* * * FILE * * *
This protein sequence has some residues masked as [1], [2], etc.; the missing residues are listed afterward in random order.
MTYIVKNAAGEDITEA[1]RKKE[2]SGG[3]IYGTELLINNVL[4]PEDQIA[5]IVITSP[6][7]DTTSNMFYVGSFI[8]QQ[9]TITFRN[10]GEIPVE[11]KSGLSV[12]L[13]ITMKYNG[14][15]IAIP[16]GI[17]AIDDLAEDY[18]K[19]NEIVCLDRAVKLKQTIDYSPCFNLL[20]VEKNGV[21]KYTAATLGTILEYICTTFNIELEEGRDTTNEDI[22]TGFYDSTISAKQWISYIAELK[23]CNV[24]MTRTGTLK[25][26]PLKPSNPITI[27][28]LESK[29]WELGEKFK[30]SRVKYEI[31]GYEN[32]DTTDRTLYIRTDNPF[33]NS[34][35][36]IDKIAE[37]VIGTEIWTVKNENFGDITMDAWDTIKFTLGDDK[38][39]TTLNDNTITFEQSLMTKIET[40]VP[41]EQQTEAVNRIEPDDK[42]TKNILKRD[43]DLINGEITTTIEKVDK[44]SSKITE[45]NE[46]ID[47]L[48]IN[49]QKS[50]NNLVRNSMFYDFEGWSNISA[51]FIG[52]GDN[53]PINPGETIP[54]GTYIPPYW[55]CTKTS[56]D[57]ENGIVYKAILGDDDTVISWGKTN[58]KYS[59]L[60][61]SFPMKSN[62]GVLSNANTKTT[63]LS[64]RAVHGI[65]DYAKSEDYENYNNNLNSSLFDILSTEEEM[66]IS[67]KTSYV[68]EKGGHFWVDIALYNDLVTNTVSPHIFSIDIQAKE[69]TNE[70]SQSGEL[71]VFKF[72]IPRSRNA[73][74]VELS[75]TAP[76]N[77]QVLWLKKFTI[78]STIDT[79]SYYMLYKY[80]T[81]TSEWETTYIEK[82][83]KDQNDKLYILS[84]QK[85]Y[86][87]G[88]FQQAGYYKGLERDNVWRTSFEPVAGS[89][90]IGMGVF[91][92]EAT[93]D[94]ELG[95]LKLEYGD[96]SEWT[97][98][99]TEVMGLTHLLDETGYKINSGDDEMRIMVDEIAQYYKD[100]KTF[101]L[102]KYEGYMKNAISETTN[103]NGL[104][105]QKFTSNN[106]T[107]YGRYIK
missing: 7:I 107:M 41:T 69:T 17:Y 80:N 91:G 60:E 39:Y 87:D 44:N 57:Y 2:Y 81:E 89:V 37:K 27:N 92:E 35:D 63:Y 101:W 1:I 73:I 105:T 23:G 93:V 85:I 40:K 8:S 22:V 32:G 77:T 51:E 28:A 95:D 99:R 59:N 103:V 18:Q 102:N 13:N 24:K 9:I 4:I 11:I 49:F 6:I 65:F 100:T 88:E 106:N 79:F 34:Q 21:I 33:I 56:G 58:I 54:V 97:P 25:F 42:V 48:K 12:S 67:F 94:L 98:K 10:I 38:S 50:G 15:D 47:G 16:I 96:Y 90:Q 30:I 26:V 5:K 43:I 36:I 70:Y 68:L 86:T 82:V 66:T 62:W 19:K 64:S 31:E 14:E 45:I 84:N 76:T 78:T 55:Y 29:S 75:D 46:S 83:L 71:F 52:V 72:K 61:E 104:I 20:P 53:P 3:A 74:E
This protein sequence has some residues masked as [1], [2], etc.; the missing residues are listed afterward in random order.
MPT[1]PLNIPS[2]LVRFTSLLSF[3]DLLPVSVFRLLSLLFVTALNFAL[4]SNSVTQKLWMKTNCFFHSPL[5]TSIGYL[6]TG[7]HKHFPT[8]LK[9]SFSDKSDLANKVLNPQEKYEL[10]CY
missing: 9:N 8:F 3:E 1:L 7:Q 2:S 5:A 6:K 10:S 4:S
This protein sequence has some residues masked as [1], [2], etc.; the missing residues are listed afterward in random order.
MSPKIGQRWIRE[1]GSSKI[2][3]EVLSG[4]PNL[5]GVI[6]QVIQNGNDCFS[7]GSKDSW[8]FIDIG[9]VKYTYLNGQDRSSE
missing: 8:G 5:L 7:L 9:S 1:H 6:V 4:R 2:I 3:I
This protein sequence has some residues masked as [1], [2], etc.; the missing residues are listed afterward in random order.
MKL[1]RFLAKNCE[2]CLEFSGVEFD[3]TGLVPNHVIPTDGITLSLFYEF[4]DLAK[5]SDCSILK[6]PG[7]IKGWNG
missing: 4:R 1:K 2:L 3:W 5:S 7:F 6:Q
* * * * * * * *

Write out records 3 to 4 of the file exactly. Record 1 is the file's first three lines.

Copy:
This protein sequence has some residues masked as [1], [2], etc.; the missing residues are listed afterward in random order.
MSPKIGQRWIRE[1]GSSKI[2][3]EVLSG[4]PNL[5]GVI[6]QVIQNGNDCFS[7]GSKDSW[8]FIDIG[9]VKYTYLNGQDRSSE
missing: 8:G 5:L 7:L 9:S 1:H 6:V 4:R 2:I 3:I
This protein sequence has some residues masked as [1], [2], etc.; the missing residues are listed afterward in random order.
MKL[1]RFLAKNCE[2]CLEFSGVEFD[3]TGLVPNHVIPTDGITLSLFYEF[4]DLAK[5]SDCSILK[6]PG[7]IKGWNG
missing: 4:R 1:K 2:L 3:W 5:S 7:F 6:Q